تجزیه و تحلیل حساسیت برای راستی آزمایی طراحی قابل اعتماد توربوست های هسته ای
|کد مقاله||سال انتشار||مقاله انگلیسی||ترجمه فارسی||تعداد کلمات|
|26404||2011||8 صفحه PDF||سفارش دهید||5152 کلمه|
Publisher : Elsevier - Science Direct (الزویر - ساینس دایرکت)
Journal : Reliability Engineering & System Safety, Volume 96, Issue 3, March 2011, Pages 391–397
In this paper, we present an application of sensitivity analysis for design verification of nuclear turbosets. Before the acquisition of a turbogenerator, energy power operators perform independent design assessment in order to assure safe operating conditions of the new machine in its environment. Variables of interest are related to the vibration behaviour of the machine: its eigenfrequencies and dynamic sensitivity to unbalance. In the framework of design verification, epistemic uncertainties are preponderant. This lack of knowledge is due to inexistent or imprecise information about the design as well as to interaction of the rotating machinery with supporting and sub-structures. Sensitivity analysis enables the analyst to rank sources of uncertainty with respect to their importance and, possibly, to screen out insignificant sources of uncertainty. Further studies, if necessary, can then focus on predominant parameters. In particular, the constructor can be asked for detailed information only about the most significant parameters.
Design verification is an essential step in the safe and reliable operation of large industrial structures, particularly when dealing with large and hazardous structures. This is generally undertaken through independent design assessment in order to make sure that the new machinery would operate safely and reliably. As it occurs before the acquisition of the assets, there is unavoidable lack of detailed information; moreover, the construction of a detailed mathematical model of the machine accounting for interaction with its operational environment is not feasible at this stage. As in other fields of structural design and safety, design verification engineering involves the consideration of uncertainty: among the large and heterogeneous sets of parameters lacking detailed information, it is typically useful to identify the most important contributors to exceedance of appropriate design criteria in order to focus additional information retrieval onto the critical model parameters, or, if necessary, change the design. Design verification should hence benefit from the large amount of on-going research devoted to developing uncertainty and sensitivity analysis within large industrial engineering and modelling , ,  and . The peculiar application motivating for this paper comes from the key case of design verification for nuclear turbosets. Before the acquisition of a turbogenerator, a key asset performs studies in order to verify that vibration levels remain in an acceptable range. But engineers lack the detailed information on the design of the new turboset. Uncertainties related to some model parameters could push the global behaviour of the turbogenerator into a critical zone, while other parameters have almost no influence on its dynamical behaviour. For vibration diagnostic purposes, when rotating machinery have been installed, then models are quite detailed and the behaviour is generally identified by experimental tests. This is the context generally treated in the literature ,  and , where other sources of uncertainty, such as those related to unbalance, rotor misalignment and bearing clearances have to be accounted for. Some of these authors perform local sensitivity analysis (based on derivatives) for these models, for example, Petrov  and Chouchane et al. . This approach is naturally limited as (i) it does not permit accounting for simultaneous variation of uncertain parameters and (ii) it is carried out with respect to a reference situation, although it is known that parameters interactions are generally important in dynamical problems as the one considered. Clearly, global sensitivity analysis is more appropriate for studying importance of model parameters in such complex dynamical systems. The objective of this paper is therefore to propose a modus operandi for design verification that allows one to take into account epistemic uncertainty in the preliminary models. This procedure, based on global sensitivity analysis, is rooted in the common conceptual framework for quantitative uncertainty management in industrial applications introduced by de Rocquigny et al. . In the phase of design verification, after the bid offer, and before installing the machines in the machine hall, relatively simple mechanical models are considered. At this stage, uncertainty is principally due to lack of knowledge and thus of epistemic nature. This means that model output variability could be reduced by collecting appropriate additional information. Supplementary information could be introduced by questioning the manufacturer on a limited number of elements or by enhancing some aspects of the rather simple finite element models used in the verification phase. This is the rationale for undertaking global sensitivity analysis. Beyond that, there is generally a design criteria to verify in the context of design verification and thus there exits a threshold not to be exceeded by the model output or variable of interest. Therefore it seems interesting to complete the variance-based sensitivity analysis (implemented via the extended Fourier Amplitude Sensitivity Test ) by an importance measure accounting for the presence of the threshold. We have chosen Monte Carlo filtering along with the Smirnov statistics  in order gain complementary insights into the model behaviour. Other variance-based and non-variance-based sensitivity measures, providing useful complementary information to decision makers, are discussed in . But, given the presence of the design criteria, Monte Carlo filtering seems the most appropriate technique in order to tackle this issue. Note that several alternative methods have been suggested in the literature for treating epistemic uncertainty, the latter include probabilistic and extra-probabilistic approaches, see for example . In this paper, uncertainty will be modelled in a probabilistic setting. This is firstly because design verification requires communicable, easily-graspable and unequivoque procedures for decision-making, whereby a probabilistic setting encoding uncertainty with respect to observable quantities is an appropriate choice (cf.  and ). This approach is also convenient given the availability of both a “best-estimate” model, established by experienced engineers, and recognised information on the distribution of the input parameters. The information on the distributions of uncertainty in the inputs are related to their mathematical and physical properties in similar cases already tackled by established literature (e.g. ). Stiffness, for instance, is a positive variable and its inverse has to be finite. The stiffness of a spring might take values in the range [kmin, ∞[ where kmin is given by expert judgement while no upper value can be assigned. Indeed, with increasing stiffness, the spring tends to a fixed boundary condition (clamped), a possible but unlikely configuration. Besides, the parameters of the “best-estimate” model are generally interpreted as the mean or median values. Jaynes’ maximum entropy principle  allows us then to assign “objective” probability distributions based only on available information. The remainder of this paper is organised as follows. In Section 2, we give an overview over the study case and the probabilistic setting. We give a description of the deterministic “best-estimate” model used for turboset verification introducing variables of interest and design criteria. The topic of uncertainty quantification and modelling is also treated. In Section 3, the use of sensitivity analysis for design verification is addressed. We show how the uncertainty and sensitivity analysis are carried out in order to support decision-making in the design verification procedure.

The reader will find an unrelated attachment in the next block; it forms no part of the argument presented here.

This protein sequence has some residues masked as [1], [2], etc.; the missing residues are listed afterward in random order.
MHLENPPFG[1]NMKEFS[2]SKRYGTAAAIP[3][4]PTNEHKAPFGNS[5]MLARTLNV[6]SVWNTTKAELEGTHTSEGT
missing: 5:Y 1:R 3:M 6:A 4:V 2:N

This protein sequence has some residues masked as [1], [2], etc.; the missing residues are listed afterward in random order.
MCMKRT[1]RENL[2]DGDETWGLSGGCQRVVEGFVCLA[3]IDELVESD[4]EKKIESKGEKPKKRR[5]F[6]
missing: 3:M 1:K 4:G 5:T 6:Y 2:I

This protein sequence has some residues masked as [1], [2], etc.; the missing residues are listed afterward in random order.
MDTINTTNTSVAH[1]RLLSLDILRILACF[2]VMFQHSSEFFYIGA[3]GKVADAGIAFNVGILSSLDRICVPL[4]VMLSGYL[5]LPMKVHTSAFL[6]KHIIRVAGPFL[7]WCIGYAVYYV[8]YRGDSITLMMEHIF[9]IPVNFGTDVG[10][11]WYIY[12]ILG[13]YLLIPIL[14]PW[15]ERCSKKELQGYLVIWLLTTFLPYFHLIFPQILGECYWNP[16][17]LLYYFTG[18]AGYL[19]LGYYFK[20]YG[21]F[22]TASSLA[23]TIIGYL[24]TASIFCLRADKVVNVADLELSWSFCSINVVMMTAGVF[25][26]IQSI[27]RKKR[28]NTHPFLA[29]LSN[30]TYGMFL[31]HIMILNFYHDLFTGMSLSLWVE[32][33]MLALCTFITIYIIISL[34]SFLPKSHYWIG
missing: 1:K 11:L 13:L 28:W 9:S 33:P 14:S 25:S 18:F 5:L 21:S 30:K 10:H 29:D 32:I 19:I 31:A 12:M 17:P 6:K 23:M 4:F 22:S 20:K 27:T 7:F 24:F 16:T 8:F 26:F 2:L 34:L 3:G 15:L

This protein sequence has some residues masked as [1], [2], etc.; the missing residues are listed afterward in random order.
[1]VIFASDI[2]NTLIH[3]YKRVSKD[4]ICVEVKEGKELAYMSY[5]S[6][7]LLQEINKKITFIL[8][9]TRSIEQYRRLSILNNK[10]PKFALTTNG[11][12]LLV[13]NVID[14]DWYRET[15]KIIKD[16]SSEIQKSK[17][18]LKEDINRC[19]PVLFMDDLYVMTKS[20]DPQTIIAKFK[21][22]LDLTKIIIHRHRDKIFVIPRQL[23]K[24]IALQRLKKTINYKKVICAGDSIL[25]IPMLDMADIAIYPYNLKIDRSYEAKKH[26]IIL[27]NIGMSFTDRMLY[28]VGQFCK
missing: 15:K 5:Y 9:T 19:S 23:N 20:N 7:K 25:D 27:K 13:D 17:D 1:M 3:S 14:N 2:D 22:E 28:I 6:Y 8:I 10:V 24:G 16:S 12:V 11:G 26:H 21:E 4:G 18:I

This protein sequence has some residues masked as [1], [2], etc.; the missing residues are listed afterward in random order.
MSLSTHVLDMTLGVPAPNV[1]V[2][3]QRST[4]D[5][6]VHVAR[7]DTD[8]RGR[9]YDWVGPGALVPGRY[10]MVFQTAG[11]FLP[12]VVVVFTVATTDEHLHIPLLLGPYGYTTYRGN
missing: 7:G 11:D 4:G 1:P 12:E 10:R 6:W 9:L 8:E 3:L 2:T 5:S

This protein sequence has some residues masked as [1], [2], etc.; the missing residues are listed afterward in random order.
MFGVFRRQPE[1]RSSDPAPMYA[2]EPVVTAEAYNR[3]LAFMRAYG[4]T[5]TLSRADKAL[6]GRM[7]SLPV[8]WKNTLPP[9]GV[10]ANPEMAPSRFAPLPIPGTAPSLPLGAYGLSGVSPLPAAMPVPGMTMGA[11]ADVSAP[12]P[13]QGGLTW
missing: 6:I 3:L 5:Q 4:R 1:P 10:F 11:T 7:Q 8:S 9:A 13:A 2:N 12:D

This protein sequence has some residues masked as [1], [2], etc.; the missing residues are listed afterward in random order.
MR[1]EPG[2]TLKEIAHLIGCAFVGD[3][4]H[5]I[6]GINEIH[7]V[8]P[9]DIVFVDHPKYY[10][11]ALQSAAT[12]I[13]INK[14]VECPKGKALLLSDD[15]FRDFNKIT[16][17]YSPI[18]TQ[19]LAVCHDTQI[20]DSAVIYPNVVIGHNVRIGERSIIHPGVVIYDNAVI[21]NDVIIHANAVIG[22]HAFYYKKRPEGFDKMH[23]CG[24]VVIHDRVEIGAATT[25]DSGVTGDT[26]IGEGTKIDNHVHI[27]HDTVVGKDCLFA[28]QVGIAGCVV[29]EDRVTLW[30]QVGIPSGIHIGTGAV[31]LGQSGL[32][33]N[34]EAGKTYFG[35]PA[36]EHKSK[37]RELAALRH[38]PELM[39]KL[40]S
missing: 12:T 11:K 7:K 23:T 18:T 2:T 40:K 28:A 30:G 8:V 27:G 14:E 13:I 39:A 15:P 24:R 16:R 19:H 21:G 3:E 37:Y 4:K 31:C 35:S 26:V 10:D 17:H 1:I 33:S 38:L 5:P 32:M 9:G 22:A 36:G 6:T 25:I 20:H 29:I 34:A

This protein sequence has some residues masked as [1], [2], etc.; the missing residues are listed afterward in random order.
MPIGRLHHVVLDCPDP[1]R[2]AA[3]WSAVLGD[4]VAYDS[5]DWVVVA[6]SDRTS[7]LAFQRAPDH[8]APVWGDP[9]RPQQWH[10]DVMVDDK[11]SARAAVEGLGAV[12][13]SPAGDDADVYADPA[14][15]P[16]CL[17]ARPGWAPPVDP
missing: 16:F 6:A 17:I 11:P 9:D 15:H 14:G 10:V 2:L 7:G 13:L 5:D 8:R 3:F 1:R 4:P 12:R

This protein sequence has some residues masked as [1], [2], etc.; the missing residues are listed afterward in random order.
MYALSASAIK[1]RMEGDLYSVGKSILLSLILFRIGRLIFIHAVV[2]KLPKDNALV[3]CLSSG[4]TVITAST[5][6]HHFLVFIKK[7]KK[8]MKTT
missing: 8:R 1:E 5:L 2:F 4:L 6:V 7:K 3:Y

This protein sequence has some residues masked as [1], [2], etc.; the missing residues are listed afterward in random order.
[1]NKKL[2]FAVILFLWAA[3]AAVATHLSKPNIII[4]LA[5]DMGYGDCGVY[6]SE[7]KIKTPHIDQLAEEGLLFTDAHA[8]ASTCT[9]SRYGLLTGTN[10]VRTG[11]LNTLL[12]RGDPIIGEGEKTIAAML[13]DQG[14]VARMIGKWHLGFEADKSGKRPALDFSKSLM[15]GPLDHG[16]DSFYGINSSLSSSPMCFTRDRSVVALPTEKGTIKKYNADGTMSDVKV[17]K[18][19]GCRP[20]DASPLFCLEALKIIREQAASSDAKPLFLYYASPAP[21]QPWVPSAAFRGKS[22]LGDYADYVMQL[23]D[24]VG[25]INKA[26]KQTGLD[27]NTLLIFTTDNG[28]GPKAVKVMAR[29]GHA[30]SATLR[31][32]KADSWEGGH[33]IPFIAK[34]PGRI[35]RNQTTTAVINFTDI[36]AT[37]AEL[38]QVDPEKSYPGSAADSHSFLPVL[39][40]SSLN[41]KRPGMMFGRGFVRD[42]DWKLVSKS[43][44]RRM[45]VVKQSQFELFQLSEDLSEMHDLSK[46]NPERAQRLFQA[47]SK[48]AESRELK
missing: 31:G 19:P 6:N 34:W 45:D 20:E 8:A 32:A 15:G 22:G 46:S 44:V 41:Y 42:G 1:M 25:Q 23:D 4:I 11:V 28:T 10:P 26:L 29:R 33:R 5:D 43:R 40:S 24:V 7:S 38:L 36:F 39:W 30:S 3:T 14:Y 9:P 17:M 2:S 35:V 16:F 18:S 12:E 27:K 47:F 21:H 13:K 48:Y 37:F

نتیجه گیری انگلیسی
In this paper we have presented an application of sensitivity analysis for design verification of nuclear turbosets. In the early verification phase, epistemic uncertainties are preponderant in turboset modelling. This is due, on the one hand, to interaction with supports and sub-structures in the machine hall and, on the other hand, to imperfect knowledge about the turbogenerator itself. The aim of the robust design verification procedure presented here is to account for uncertainties and to perform sensitivity analysis in order to support the decision-making process. In this context, uncertainty ranking is helpful for evaluating the criticality of the different design parameters. Furthermore, in design verification, there is generally a criterion related to the non-occurrence of a threshold event that has to be tested. This is why classical variance-based sensitivity analysis can be usefully completed by Monte Carlo filtering-based importance measures as introduced here. However, it does not allow for appreciating the interaction effects so that further research in that respect is still needed. For our particular study, the results confirm that the most important contributors to output variability are the parameters related to the supporting structure. Moreover, our analysis showed that (variance-based) interactions between parameters are very important. Uncertainty with respect to the variable of interest could be reduced by more accurately addressing the modelling of the supporting structure, for example by means of a dedicated finite element model. Beyond these results, further studies need to be done in order to accurately capture interaction between groups of variables. Dependence between factors (e.g., stiffness and damping of the bearings depend on the mass of the rotors), should also be included in the sensitivity analysis. In general, reliable design would valuably benefit from advanced sensitivity analysis in order to robustly improve the compromise between modelling, specification and data acquisition.